Hello, and thank you for being here today. I’m thrilled to be joined this afternoon by: Mariska Hargitay, Founder and President of the Joyful Heart Foundation, and a great friend and partner to my Office; Wayne County Prosecutor Kym Worthy, who is my counterpart in Detroit; and Natasha Alexenko, Founder of Natasha’s Justice Project.
Right now, there are hundreds of thousands of untested rape kits sitting in police storage facilities nationwide. Sadly, no one knows the exact number, because no one has ever provided the resources to count them. What stands in the way of identifying where and how many untested kits there are, is money.
Today, we’re announcing a thirty-five million dollar commitment to eliminate the backlog of untested rape kits nationwide. This is the single largest contribution toward ending the rape kit backlog that has ever been made.
Examination of those untested kits will provide DNA samples that will solve previously unsolved sexual assaults throughout the country, and will bring some measure of closure to survivors of sexual assault who have been waiting for justice, because those offenders will now be identified and prosecuted.
When a woman is raped, the violent physical assault is only the beginning of her ordeal. One out of six American women is sexually assaulted in her lifetime. A large and courageous subset of these women report the crime, and undergo a medical forensic examination. That’s because after a rape, a woman’s body is a crime scene. She can’t shower, and she can’t change her clothes.
The evidence collected from that crime scene forms what is called a sexual assault evidence kit, or “rape kit.” As you can see on the display behind me, to endure this collection of evidence is to endure an hours-long process of poking, prodding, swabbing, scraping, photographing, and drawing of blood and urine – all in the same areas of the body that were just brutally violated.
So, once that collection of evidence is complete, what becomes of the kit?
In jurisdictions like New York City, it is promptly tested for DNA. We do this because: testing rape kits can corroborate a victim’s account of a sexual assault; it can identify an unknown attacker, or confirm a rape by a known attacker; and it can exonerate suspects who are wrongfully accused.
There are a couple of other important reasons why we test every rape kit in New York City: one – it demonstrates a commitment to survivors that we will do everything possible to obtain justice; and two – testing rape kits solves other crimes. Even crimes committed across the country.
So that’s what happens to a rape kit in New York City. We test every kit, and we test them promptly – whether the attacker is known to the victim or not.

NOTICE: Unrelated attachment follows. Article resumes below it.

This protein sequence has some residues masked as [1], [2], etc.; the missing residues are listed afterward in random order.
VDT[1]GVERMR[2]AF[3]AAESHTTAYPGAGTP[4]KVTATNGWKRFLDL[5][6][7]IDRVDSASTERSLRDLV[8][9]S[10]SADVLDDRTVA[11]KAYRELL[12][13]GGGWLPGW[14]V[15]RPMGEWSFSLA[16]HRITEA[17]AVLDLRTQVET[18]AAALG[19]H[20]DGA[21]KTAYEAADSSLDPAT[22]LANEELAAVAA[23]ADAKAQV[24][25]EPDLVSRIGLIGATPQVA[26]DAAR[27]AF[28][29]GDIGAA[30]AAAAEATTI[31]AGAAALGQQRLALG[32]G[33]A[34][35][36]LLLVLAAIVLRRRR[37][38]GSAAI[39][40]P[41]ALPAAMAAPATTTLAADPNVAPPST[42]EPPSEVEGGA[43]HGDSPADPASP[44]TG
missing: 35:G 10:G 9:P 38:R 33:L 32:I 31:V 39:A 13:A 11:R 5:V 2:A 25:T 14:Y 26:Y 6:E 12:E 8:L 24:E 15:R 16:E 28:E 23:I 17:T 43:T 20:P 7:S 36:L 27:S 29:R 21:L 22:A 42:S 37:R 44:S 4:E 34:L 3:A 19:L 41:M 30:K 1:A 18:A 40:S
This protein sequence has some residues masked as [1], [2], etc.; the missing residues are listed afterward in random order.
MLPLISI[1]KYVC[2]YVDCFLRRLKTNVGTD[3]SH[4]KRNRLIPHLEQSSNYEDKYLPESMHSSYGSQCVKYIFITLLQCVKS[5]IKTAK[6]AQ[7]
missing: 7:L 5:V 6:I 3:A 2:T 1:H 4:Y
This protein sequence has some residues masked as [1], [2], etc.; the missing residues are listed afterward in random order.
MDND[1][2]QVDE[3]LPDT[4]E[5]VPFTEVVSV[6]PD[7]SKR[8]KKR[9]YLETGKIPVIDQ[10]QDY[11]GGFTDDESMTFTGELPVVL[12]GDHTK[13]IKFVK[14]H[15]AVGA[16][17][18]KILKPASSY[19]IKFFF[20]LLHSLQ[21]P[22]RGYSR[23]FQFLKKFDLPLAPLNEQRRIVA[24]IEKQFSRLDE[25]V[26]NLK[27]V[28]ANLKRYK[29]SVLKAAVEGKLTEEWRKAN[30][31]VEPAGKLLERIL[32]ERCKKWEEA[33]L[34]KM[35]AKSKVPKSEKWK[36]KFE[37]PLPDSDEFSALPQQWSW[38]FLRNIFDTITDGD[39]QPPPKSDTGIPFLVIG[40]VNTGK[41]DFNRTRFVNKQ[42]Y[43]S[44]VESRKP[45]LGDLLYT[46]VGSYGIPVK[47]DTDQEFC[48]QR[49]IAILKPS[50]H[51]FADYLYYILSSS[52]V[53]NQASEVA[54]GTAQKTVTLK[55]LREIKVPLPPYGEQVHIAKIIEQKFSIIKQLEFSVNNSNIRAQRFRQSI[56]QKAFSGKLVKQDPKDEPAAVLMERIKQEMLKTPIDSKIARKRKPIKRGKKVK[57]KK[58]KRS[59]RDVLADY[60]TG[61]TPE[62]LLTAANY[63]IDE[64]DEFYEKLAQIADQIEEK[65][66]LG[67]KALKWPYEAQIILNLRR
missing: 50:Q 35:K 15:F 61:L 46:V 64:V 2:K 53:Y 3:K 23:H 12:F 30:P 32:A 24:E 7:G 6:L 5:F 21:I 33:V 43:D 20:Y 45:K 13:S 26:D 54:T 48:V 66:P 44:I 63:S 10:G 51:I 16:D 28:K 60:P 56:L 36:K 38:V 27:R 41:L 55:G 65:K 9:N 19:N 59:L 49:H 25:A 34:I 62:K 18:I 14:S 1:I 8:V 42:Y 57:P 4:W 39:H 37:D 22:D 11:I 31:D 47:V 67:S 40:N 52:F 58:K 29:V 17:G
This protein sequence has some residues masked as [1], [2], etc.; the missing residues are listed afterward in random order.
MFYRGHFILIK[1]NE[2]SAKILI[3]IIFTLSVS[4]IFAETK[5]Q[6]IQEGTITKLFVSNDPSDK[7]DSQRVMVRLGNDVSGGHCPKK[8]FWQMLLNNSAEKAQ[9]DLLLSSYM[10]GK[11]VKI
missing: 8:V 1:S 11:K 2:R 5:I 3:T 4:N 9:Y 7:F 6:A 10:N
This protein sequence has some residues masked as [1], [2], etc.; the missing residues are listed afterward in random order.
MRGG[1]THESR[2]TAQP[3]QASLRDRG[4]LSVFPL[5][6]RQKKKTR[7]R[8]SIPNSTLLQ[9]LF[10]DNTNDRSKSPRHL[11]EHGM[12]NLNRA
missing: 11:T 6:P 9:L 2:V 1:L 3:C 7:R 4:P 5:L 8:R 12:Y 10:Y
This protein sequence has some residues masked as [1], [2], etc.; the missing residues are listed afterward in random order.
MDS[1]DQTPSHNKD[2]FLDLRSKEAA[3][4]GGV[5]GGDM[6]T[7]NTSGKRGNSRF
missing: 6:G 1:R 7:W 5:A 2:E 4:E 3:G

The Manhattan District Attorney’s Office has fought for this practice since 1999, and we’re fortunate to have three leaders of this national movement here with us today: Linda Fairstein – author, advocate, and longtime Chief of this office’s Sex Crimes Unit – the first of its kind in the country – from 1976 until 2002; Martha Bashford – the current Chief of our Sex Crimes Unit, and former Co-Chief of the Forensic Sciences/Cold Case Unit and DNA Cold Case Project; and Melissa Mourges – the current Chief of our Forensic Sciences/Cold Case Unit, and a 29-year veteran of our Office.
When New York City took steps to test its entire backlog of seventeen-thousand kits a decade ago, each of these women played an instrumental role.
So in New York City, we test every kit. But what happens to a rape kit in Tusla, Oklahoma, after evidence collection? What about in Las Vegas, Nevada, or Memphis, Tennessee?
What we hear from police and prosecutors in those jurisdictions is that they want badly to test the kits. They just lack the funds to do so. After all, it costs up to one thousand dollars to test a single kit. So they sit on shelves collecting dust, while the perpetrators of these crimes – whom we know are predisposed to rape again – set their sights on their next victims.
Memphis, Tennessee has more than eleven-thousand untested kits. Cleveland’s got more than sixteen-hundred. There are over thirty-seven hundred untested kits in Tulsa, and more than four-thousand in Las Vegas. That’s twenty-thousand untested rape kits that we know about, from just four cities nationwide. Think for a moment about how many rape kits we don’t know about.
With our funding, law enforcement agencies throughout America can apply for grants to test their kits. All they have to do is count them and qualify with program guidelines. Grants will be awarded through a competitive bidding process, with a Request for Proposals going out this spring. The grant process is our way to ensure the best return on our investment.
Today’s commitment is just one in a series of transformative criminal justice investments that my Office is funding with money forfeited by international banks that we prosecuted for violating U.S. sanctions – and aiding rogue governments like Sudan, Lybia and Iran.